Unlike a typical index-based ETF, it is not important that Authorized Participants in the Trust know the securities comprising a Fund’s portfolio.  In a typical index-based ETF, it is necessary for Authorized Participants to know what securities must be delivered in a creation or received in a redemption in order for the typical in-kind creation and redemption process to function.  For the Trust, however, the Authorized Participant’s knowledge of the securities comprising the portfolio of a Fund is not important for purposes of creation and redemption since underlying portfolio securities are not delivered to or received by the Authorized Participant directly.  Instead, Authorized Participants will rely on providing or receiving an amount of cash essentially equal to NAV.  Creation Units will be created solely by the deposit of cash equal to NAV, and redemptions (while effected in-kind to preserve the tax-efficiency of ETFs) will be capable of being liquidated for cash at values that are extremely close to NAV.  The use of cash for creations, and in-kind redemption through a blind trust, preserves the integrity of the active investment strategy and frustrates any potential for “front running.”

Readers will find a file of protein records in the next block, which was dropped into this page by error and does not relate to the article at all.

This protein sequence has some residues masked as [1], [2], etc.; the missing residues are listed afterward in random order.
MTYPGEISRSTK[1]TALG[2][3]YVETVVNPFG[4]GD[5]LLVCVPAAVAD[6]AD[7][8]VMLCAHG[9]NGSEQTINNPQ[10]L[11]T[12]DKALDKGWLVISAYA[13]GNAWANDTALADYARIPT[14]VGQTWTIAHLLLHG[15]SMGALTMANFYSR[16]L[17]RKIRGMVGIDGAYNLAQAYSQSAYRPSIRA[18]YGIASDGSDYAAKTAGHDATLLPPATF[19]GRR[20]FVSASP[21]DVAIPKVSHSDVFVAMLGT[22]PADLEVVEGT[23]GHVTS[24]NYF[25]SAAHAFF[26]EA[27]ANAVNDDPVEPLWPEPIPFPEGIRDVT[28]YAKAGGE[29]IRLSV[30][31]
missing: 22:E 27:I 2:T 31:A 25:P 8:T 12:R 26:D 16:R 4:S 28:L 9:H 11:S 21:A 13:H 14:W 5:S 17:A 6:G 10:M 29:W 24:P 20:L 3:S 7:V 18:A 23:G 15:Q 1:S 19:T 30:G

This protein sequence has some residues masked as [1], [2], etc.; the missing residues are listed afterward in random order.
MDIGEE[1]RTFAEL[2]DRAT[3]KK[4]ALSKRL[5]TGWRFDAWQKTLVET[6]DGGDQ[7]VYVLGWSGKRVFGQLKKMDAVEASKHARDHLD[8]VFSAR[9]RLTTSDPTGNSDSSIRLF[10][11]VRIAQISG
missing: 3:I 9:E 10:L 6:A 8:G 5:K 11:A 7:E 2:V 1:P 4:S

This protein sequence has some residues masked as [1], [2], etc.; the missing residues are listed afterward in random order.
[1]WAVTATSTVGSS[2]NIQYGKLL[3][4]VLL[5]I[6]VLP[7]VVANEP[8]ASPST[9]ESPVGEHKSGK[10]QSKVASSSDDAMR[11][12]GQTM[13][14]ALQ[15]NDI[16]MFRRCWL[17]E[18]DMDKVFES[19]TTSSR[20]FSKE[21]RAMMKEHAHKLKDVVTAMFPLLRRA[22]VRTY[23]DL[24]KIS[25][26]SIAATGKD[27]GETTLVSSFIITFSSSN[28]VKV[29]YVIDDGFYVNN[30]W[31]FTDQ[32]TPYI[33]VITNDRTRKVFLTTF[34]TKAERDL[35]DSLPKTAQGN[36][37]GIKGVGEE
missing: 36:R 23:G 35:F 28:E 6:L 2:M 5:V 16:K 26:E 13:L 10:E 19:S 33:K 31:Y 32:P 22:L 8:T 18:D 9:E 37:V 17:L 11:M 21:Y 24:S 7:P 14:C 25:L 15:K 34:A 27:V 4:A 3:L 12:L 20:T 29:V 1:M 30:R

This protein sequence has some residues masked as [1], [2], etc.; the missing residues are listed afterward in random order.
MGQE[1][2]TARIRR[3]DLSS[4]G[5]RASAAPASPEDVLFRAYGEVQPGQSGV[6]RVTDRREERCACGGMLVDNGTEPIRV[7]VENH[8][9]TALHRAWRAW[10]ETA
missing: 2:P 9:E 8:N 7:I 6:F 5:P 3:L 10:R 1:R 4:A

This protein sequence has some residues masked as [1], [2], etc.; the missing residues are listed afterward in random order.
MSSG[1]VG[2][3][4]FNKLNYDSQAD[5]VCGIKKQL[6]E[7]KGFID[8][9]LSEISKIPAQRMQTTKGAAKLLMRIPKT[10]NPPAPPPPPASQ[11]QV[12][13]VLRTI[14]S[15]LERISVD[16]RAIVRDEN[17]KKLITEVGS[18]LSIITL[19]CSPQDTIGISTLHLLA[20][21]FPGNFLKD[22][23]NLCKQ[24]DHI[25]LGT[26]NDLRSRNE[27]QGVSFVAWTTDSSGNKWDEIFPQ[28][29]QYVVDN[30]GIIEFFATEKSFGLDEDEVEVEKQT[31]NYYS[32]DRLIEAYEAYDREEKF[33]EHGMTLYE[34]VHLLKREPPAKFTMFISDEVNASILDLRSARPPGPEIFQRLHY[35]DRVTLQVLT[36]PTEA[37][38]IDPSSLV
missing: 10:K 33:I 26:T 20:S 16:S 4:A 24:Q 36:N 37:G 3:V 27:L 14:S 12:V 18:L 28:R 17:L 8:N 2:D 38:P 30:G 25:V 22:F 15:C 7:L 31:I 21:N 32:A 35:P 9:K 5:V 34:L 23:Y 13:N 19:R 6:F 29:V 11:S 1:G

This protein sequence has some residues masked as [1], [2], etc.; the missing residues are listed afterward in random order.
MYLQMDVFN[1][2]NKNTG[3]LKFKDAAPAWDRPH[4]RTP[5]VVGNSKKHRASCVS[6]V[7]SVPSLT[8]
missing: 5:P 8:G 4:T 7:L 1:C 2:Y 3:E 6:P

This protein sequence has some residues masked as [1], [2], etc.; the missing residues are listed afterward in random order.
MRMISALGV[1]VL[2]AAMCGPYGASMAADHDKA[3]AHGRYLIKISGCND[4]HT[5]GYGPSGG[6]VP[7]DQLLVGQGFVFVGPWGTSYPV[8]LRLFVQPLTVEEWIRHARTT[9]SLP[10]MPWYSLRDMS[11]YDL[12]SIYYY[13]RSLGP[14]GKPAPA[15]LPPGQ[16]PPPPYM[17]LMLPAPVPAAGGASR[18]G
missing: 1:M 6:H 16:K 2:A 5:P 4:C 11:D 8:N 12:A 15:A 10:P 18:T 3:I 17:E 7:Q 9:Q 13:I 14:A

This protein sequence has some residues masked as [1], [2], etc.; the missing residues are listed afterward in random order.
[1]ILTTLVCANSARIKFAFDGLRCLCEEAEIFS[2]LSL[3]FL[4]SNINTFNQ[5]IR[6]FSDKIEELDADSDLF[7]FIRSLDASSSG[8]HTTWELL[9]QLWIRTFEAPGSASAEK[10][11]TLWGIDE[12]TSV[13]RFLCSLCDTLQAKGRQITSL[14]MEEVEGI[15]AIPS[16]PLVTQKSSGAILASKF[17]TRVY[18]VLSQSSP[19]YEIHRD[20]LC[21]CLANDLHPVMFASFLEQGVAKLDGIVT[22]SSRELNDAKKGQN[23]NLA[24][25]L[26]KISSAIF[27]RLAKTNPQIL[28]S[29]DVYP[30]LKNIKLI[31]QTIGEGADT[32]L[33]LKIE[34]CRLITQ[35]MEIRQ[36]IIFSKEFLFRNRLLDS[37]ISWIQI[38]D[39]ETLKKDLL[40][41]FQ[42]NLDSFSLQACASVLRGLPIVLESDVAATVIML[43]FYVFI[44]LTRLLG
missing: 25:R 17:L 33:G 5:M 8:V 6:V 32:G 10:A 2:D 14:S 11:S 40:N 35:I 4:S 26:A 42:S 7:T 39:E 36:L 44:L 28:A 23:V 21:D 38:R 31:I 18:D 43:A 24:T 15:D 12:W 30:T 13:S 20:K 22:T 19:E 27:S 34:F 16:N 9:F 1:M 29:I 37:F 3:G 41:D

As mentioned previously, the ability of market participants to accurately hedge their positions in Shares does not rest on the ability of market participants to anticipate changes in the Fund’s portfolio, but on the calculation of the current spread between the market value of the Fund’s underlying holdings, as accurately reported on a real-time basis through the IIV, and the current Bid/Ask Price of the Shares.  Applicants believe that by disclosing only a Fund’s IIV, rather than the Fund’s underlying portfolio securities, the Funds would benefit shareholders by deterring “front running” and “free riding” activities that would likely occur if an actively-managed ETF were to make its underlying portfolio holdings public, while still promoting the efficient secondary market trading of Shares.